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Stephanie Street: Schools need to recognise that teaching theatre empowers everyone

Young people performing in the 2017 Shakespeare Schools Festival Young people performing in the 2017 Shakespeare Schools Festival
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It’s that time of year for the round-ups and the best-ofs. We’re a nation of list lovers and there’s nothing like December 31 to bring out the great British pastime of ranking things in order of preference.

So, for what it’s worth and a little ahead of schedule, here is my best of 2018. It was not the work of a professional company, far from it. My favourite show of this year took place just last week as part of the Shakespeare Schools Festival and was a carousel of abbreviated tragedies and comedies – Macbeth, Julius Caesar, Twelfth Night and The Comedy of Errors to be precise – produced by schools and performed by eight to 15-year-olds at the New Wimbledon Theatre.

The emotional impact of that night was greater than I think any other night at the theatre has had on me. Two big, primal emotions in particular: joy and despair. The inarticulable joy of watching a shy, softly spoken 10-year-old boy swell with confidence and fill the New Wimbledon Theatre with assured, perfectly timed asides. The delight of seeing an 11-year-old girl stand tall and proud as the Thane of Cawdor, without the need to explain why Macbeth was a she. The pleasure at seeing a group of teenagers from an inner-city academy absolutely owning the language and politics of Caesar.

The despair crept up on me after the show, on my journey home. I should give a disclaimer at this point: one of the schools in question was my daughter’s, Streatham Wells Primary. I’d been enlisted to lend a hand to the year 6 teacher whose class was performing The Comedy of Errors.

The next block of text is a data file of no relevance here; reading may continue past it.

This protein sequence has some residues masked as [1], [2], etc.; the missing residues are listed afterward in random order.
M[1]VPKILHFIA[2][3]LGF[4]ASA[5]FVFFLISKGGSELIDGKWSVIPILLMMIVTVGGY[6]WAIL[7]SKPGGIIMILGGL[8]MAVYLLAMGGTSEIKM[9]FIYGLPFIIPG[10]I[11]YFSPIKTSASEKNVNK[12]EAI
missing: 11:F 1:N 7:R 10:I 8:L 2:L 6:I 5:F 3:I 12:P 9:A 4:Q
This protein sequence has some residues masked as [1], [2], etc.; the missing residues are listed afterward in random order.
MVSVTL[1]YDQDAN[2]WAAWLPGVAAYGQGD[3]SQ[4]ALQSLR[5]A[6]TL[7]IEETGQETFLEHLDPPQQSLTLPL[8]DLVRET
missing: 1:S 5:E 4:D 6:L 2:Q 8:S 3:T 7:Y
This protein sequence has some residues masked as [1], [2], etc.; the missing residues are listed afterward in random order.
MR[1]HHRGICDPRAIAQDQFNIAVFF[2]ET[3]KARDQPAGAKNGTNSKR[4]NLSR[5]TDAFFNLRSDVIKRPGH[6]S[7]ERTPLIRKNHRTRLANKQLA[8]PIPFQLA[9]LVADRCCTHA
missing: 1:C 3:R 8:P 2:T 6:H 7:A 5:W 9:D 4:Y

The headteacher is a great lover of theatre but it was her first time directing Shakespeare so she asked if I’d shore her up. In truth, she needed very little support – I did some work with the class, an incredible bunch of 10 and 11-year-olds, on verse and voice. But it was the tireless work of the class and the teacher, during school hours only, that created their wonderful show.

This brings me back to my despair. We as a family – and my daughter especially – are so fortunate to be a part of her wonderful school, to have a headteacher committed to teaching the arts within curriculum time. This is at a time when so many schools are excising it in favour of ever more literacy and numeracy, forgetting not only the life-shaping experiences that making art gives but also the deep educational value of putting on a piece of Shakespeare.

The Shakespeare Schools Foundation is a wonderful charity, empowering schools to make these plays with excellent resources, but it takes a brave, visionary head to take on all the other costs involved.

I couldn’t help feeling that my daughter’s great fortune was outweighed by the misfortune of many schools and children who would not be afforded such an experience.

Now more than ever we need the big lessons of collectivity and empathy that making theatre teaches us. My big wish for 2019 is that our teachers and leaders remember that.

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